'The Magazine'

Marco Arment:

Introducing The Magazine: a modern iOS Newsstand publication for geeks like us that’s loosely about technology, but also gives tech writers a venue to explore other topics that like-minded geeks might find interesting.

Several months ago, during WWDC, Kyle Baxter and I spoke at length about the value and inevitability of building precisely such a publication. And, sure enough, here it is.

Although The Magazine is strikingly reminiscent of the Read & Trust Magazine, I must say that I'm pleased it's here. My reasoning is simple: long-form writing is making a welcome and well-overdue comeback.

In an age of throwaway tweets and one or two word pieces of "analysis," long-form writing's resilience has been rewarded with relevance and desire within the technology community. For people like me — people who enjoy producing such lengthy content — I'm thrilled that's the case.

From some cursory dabbling, The Magazine appears to be, unsurprisingly, a very well crafted and enjoyable app to use. I've immediately subscribed, and I look forward to seeing what the future holds for the publication.

The Magazine is available from the iOS App Store. Federico Viticci has, as always, a fantastic overview of its significance, purpose, and quality.

Supporting Content Makers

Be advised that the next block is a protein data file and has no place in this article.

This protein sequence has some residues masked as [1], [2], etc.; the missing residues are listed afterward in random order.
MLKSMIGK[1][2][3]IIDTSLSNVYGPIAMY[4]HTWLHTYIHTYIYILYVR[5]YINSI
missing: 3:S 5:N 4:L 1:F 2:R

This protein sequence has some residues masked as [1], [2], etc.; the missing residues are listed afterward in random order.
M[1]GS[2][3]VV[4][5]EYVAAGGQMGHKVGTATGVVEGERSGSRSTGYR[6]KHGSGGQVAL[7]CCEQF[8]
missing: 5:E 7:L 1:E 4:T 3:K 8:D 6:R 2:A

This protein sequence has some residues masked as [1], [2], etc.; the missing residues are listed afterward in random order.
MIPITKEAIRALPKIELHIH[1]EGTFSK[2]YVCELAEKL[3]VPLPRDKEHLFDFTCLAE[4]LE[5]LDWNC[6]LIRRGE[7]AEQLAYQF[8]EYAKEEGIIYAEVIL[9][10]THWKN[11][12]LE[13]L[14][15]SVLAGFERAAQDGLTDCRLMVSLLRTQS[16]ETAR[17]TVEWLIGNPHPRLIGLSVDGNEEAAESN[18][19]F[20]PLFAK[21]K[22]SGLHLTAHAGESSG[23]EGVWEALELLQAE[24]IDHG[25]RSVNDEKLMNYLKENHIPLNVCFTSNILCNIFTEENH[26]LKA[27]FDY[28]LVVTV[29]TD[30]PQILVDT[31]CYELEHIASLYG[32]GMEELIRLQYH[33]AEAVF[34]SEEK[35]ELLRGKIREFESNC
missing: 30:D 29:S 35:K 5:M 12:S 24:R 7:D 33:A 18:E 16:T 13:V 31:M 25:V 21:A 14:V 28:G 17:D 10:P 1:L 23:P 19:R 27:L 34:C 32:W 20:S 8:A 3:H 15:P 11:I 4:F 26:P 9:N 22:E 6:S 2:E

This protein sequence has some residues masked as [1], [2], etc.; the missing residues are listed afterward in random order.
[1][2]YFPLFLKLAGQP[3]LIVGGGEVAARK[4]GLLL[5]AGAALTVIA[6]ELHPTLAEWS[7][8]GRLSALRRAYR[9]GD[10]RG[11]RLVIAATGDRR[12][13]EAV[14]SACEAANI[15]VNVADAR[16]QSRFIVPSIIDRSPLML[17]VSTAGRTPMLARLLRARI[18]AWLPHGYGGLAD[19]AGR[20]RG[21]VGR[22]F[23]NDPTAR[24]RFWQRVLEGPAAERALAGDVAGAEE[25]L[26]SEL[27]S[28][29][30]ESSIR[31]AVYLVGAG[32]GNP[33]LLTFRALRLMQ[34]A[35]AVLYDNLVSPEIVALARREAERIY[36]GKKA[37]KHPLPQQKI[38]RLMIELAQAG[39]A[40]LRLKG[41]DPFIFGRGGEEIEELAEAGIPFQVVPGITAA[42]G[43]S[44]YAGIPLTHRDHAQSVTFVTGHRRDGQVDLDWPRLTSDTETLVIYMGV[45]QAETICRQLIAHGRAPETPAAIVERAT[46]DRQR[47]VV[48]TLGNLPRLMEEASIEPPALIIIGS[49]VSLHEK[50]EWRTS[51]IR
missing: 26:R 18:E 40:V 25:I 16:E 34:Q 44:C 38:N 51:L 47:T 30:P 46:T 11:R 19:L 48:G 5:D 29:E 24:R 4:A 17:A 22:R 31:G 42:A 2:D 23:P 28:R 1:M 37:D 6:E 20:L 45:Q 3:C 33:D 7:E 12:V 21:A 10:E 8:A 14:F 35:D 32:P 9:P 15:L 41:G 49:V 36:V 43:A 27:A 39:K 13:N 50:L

Myke Hurley:

Personally, it’s not about the perks that are offered that entice me to sign up. It’s not this stuff that makes the decision for me, it all boils down to a pretty simple sentiment.

If I lived in the same town as (insert webite owner’s name here), would I buy them a coffee once a month?

Although the coffee analogy has been frequently applied to the independent content scenario, Myke’s unique take on the topic certainly provided a point of pause for me this week. Not only does Myke’s argument re-emboss the pleasant sense of community inherent to the technology sphere, it’s also an extraordinarily astute manner one might consider supporting independent creators in the first place.

Personally, I have a vested interest in the sustenance and prosperity of the independent environment. Thus, when a writer — regardless of quality or stature — institutes a means for monetization, I’ll typically be quick to subscribe, donate, or join. For those outside of this environment, however, Myke’s perspective provides for an apt and tangible manner in which anyone can help the creators they enjoy.

System Extension

System Extension

Stephen Hackett:

I’m happy to announce System Extension, the new monthly e-book companion to 512 Pixels. Put together with iBooks Author, System Extension includes bonus content, an inside look at what I do here on the site, tips, tricks and more.

Amidst the recent discussions of weblog monetization, Stephen Hackett has just unveiled the latest perk for his paid members: System Extension. The first issue is available for your free perusal on 512 Pixels.

Regardless of the content, Stephen is providing a measurably unique service to his members. In an industry increasingly characterized by the uninspired duplication of business plans, the very sentiment of attempting something new — just as I wrote with regard to Ben Brooks — is of the utmost importance.

Moreover, as the first issue is available for free, the reader is able to make an informed judgment regarding the value of the membership. Such transparency is fairly rare, and I certainly applaud his experiments in this field.

For more information regarding Stephen’s membership model, visit 512 Pixels.